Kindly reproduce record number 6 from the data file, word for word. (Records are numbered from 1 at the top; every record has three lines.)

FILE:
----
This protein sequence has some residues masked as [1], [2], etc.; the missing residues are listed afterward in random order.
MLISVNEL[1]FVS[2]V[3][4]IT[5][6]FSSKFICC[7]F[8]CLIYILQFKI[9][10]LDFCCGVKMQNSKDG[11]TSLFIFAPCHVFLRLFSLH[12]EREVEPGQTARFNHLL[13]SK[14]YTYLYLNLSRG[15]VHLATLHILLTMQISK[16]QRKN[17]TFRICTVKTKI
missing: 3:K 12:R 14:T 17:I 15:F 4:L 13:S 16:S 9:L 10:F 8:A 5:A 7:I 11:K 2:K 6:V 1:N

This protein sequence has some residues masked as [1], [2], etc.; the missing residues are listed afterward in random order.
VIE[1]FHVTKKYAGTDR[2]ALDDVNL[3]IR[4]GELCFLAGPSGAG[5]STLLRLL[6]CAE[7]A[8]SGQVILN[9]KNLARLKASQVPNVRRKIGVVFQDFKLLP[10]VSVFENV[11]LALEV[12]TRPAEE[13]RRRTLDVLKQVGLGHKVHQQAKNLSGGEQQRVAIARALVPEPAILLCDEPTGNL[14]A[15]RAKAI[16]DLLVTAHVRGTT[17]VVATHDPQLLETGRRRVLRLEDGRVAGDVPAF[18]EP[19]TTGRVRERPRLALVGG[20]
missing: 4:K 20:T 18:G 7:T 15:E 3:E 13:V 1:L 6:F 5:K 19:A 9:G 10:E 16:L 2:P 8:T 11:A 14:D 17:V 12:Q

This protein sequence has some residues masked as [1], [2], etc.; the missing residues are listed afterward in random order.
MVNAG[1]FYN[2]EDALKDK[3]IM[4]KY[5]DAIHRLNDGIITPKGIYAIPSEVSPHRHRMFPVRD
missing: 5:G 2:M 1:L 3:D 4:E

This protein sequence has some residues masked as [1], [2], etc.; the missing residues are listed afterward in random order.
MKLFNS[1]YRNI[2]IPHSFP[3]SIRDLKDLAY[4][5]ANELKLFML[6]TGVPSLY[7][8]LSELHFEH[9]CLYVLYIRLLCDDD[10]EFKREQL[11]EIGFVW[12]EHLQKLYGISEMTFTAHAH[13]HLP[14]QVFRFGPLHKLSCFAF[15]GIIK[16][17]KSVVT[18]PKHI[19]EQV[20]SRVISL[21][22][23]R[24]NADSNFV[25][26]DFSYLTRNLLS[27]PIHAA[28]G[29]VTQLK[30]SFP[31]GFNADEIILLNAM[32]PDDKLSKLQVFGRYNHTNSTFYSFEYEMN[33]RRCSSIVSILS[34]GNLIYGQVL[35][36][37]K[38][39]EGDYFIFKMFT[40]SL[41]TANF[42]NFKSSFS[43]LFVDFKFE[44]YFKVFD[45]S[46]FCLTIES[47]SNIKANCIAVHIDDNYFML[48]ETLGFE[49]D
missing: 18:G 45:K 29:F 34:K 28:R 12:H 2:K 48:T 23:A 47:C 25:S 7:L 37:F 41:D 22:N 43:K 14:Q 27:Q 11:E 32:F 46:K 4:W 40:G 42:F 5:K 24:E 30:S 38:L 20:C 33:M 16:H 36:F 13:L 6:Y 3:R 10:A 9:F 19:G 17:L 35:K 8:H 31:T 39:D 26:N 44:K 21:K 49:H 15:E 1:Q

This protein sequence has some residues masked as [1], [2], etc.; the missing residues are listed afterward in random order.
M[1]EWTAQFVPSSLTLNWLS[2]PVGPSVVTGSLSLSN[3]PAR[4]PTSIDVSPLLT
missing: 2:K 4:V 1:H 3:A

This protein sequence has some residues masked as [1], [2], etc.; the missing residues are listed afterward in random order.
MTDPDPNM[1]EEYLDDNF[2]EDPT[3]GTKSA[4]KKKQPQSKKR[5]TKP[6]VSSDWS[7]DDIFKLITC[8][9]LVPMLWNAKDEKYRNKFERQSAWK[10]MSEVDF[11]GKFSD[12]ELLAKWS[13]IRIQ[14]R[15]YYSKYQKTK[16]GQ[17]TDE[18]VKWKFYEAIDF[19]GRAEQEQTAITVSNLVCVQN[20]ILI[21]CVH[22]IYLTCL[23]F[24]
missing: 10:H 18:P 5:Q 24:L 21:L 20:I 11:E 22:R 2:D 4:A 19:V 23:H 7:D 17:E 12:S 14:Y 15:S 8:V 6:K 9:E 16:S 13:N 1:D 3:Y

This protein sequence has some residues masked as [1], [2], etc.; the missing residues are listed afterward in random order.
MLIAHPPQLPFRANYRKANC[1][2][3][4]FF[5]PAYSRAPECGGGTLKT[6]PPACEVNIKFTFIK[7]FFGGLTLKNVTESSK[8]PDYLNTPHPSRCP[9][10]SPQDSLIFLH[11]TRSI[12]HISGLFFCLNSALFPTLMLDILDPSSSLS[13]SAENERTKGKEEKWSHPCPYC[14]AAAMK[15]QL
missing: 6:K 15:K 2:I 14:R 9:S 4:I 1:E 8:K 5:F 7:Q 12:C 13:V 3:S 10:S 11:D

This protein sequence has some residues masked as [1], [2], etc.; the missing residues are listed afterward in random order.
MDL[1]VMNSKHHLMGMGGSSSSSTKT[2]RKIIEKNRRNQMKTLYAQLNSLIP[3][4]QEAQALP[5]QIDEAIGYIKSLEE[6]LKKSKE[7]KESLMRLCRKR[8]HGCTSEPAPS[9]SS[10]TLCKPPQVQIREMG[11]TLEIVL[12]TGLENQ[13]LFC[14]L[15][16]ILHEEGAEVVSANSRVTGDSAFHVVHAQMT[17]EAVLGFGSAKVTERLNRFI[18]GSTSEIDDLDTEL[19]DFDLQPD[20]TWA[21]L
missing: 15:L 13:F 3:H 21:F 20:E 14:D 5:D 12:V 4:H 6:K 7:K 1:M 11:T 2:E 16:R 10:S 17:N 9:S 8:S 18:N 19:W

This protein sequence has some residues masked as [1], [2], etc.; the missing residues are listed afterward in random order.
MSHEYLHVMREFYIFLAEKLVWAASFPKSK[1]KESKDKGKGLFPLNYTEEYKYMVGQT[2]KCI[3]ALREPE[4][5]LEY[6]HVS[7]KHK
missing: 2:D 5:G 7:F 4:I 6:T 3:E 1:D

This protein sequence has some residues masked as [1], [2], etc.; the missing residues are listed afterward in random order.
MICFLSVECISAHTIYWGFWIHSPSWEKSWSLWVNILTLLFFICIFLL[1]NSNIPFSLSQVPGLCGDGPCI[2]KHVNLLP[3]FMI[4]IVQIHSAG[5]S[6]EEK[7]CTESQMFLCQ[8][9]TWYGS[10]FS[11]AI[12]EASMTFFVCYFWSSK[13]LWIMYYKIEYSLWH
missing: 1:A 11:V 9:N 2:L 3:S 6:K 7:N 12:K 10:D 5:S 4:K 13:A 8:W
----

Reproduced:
This protein sequence has some residues masked as [1], [2], etc.; the missing residues are listed afterward in random order.
MTDPDPNM[1]EEYLDDNF[2]EDPT[3]GTKSA[4]KKKQPQSKKR[5]TKP[6]VSSDWS[7]DDIFKLITC[8][9]LVPMLWNAKDEKYRNKFERQSAWK[10]MSEVDF[11]GKFSD[12]ELLAKWS[13]IRIQ[14]R[15]YYSKYQKTK[16]GQ[17]TDE[18]VKWKFYEAIDF[19]GRAEQEQTAITVSNLVCVQN[20]ILI[21]CVH[22]IYLTCL[23]F[24]
missing: 10:H 18:P 5:Q 24:L 21:L 20:I 11:E 22:R 2:D 4:A 19:V 23:H 7:D 17:E 12:S 14:Y 15:S 8:V 6:K 9:E 16:S 13:N 1:D 3:Y